The Federal Reserve’s preferred inflation gauge measured above expectations in March as the U.S. continues to see a surge in prices, among other concerning economic data, according to data from the Bureau of Economic Analysis (BEA) released Friday.

The personal consumption expenditure (PCE) price index surged 0.3% in March, totaling 2.7% for the year and up from 2.5% in February, according to the BEA. The March PCE report adds to other recent concerning economic data, such as a report from the BEA on Thursday showing economic growth slowed to just 1.6% in the first quarter of 2024.

The PCE price index, which the Fed looks primarily to in determining inflation trends in order to set monetary policy, was slightly lower than the consumer price index (CPI), another measure of inflation. CPI measured 3.5% in March year-over-year, surging up from 3.2% the month before, far from the Fed’s 2% target.

“While inflation has fallen more than 60% from its peak, today’s report reinforces the importance of our ongoing work to bring costs down,” Lael Brainard, National Economic Advisor, said in a statement following the PCE report. “President Biden is fighting to lower the biggest bills families face.”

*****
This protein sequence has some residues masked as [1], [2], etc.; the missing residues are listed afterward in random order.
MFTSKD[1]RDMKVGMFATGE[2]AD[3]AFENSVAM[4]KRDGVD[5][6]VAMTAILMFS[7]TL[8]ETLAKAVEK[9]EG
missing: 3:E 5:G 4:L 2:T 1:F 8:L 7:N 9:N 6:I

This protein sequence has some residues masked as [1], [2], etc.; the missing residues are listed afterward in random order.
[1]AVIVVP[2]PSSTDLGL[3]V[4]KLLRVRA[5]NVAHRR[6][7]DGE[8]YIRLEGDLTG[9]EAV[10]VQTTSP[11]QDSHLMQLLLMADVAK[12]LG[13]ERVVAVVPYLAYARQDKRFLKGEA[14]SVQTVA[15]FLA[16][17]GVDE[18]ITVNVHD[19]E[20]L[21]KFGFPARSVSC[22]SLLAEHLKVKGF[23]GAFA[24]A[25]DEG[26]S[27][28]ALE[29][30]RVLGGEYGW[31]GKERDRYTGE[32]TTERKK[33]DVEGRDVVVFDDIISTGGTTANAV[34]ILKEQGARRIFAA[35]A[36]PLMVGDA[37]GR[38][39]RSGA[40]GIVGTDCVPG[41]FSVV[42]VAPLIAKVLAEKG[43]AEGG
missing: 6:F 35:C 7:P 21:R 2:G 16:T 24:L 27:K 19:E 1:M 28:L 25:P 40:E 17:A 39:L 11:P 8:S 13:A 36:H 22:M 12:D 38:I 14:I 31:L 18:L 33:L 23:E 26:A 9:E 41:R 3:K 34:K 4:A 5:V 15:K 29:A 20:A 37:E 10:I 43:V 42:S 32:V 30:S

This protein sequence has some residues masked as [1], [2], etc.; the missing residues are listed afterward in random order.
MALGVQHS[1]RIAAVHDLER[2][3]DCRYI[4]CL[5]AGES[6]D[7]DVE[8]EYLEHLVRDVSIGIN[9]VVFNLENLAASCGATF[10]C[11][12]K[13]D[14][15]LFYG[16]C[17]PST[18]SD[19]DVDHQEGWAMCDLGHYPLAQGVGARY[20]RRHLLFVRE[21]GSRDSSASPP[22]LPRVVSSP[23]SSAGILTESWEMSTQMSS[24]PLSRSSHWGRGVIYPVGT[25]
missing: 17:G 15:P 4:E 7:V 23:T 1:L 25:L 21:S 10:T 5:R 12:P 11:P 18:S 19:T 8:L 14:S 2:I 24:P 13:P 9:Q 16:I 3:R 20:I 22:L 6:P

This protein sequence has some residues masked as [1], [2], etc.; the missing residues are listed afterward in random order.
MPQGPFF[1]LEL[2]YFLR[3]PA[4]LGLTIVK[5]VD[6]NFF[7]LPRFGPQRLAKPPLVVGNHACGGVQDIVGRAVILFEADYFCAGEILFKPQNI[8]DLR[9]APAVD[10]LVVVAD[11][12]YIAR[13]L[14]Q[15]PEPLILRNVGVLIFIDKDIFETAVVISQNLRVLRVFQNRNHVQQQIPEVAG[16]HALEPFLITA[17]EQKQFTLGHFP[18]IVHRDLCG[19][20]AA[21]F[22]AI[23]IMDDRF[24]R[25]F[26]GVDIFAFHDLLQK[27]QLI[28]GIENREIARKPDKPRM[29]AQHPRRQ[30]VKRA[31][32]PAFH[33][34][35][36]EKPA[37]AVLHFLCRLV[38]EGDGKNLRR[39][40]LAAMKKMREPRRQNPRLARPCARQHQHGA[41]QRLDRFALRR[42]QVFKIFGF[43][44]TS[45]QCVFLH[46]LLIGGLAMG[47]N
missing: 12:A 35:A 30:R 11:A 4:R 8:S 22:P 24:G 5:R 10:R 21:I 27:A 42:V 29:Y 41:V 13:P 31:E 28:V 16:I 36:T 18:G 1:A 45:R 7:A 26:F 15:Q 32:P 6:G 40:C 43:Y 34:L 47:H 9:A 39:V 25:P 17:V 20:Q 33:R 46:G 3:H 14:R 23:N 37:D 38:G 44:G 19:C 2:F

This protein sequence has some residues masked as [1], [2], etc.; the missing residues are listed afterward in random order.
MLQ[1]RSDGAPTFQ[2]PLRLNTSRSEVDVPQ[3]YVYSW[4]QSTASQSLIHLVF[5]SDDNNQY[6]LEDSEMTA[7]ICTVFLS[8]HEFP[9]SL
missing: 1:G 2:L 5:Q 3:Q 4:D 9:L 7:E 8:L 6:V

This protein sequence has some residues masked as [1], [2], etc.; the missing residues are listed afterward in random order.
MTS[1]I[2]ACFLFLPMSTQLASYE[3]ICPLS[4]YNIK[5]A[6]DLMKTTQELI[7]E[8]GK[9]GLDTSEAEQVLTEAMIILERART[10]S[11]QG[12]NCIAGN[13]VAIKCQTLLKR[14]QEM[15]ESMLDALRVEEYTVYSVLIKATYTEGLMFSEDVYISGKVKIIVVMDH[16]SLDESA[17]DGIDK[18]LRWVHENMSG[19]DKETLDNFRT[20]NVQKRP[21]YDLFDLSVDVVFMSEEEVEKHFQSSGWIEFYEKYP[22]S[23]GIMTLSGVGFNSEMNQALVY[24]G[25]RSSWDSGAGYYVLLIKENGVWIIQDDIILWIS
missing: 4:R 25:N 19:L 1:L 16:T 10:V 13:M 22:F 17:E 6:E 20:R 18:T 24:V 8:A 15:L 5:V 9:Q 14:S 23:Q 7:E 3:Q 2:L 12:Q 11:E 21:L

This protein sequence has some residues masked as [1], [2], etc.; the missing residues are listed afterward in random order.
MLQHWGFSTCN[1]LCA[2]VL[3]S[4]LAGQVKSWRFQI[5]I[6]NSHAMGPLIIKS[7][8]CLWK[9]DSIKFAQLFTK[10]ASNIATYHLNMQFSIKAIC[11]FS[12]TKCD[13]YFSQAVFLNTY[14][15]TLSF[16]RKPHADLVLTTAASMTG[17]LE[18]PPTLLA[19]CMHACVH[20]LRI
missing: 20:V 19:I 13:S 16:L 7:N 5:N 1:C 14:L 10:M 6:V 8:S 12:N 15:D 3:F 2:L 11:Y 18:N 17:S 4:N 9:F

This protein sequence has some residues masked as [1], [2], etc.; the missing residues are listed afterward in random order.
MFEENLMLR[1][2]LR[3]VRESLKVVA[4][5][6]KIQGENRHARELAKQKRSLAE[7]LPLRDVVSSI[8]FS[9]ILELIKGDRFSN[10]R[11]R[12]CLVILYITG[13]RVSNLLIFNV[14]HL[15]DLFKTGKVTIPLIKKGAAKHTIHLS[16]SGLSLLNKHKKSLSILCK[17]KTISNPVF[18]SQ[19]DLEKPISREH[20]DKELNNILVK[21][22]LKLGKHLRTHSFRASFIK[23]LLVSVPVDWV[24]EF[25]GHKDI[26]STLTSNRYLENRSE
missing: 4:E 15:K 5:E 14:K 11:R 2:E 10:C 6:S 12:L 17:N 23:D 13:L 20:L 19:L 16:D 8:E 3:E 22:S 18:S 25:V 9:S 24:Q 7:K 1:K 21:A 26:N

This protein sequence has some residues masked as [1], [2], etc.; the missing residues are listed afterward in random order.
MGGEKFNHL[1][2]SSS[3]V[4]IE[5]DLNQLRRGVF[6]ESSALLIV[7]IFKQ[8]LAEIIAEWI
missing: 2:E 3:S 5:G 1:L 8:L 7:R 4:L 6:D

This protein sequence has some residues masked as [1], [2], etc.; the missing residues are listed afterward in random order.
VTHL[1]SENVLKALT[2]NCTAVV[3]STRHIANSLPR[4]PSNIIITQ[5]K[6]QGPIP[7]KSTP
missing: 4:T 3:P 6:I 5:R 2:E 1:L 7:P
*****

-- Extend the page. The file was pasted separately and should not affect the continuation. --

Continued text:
The U.S. has seen persistently elevated rates of inflation since retreating from a high of 9% under President Joe Biden in June 2022, declining to 3.1% in June 2023, and staying above 3% ever since, according to the Federal Reserve Bank of St. Louis.

The core PCE price index, which excludes the volatile categories of food and energy, was even higher, increasing 0.3% in the month and 2.8% in the year. Increases in the PCE price index were led by a 1.1% month-over-month increase in spending on goods, while services only increased by 0.2%.

Economists had expected the PCE price index to increase to 2.6%.

 

High readings of inflation cast doubt on the Fed cutting its federal funds rate in the coming months, with a majority of investors now not predicting a rate cut until September, according to CME Group’s Fed Watch Tool. The Fed has currently set its federal funds rate to a range of 5.25% and 5.50%, the highest in 23 years, in an attempt to bring the pace of inflation down.

Fed Chair Powell warned in a press conference immediately following the Federal Open Market Committee’s rate decision in March to not dismiss recent high inflation data, even if it is not convenient to the rate cut narrative desired by Wall Street. The Fed’s next rate decision is expected on May 1.

The White House deferred the DCNF to the Brainard’s statement.

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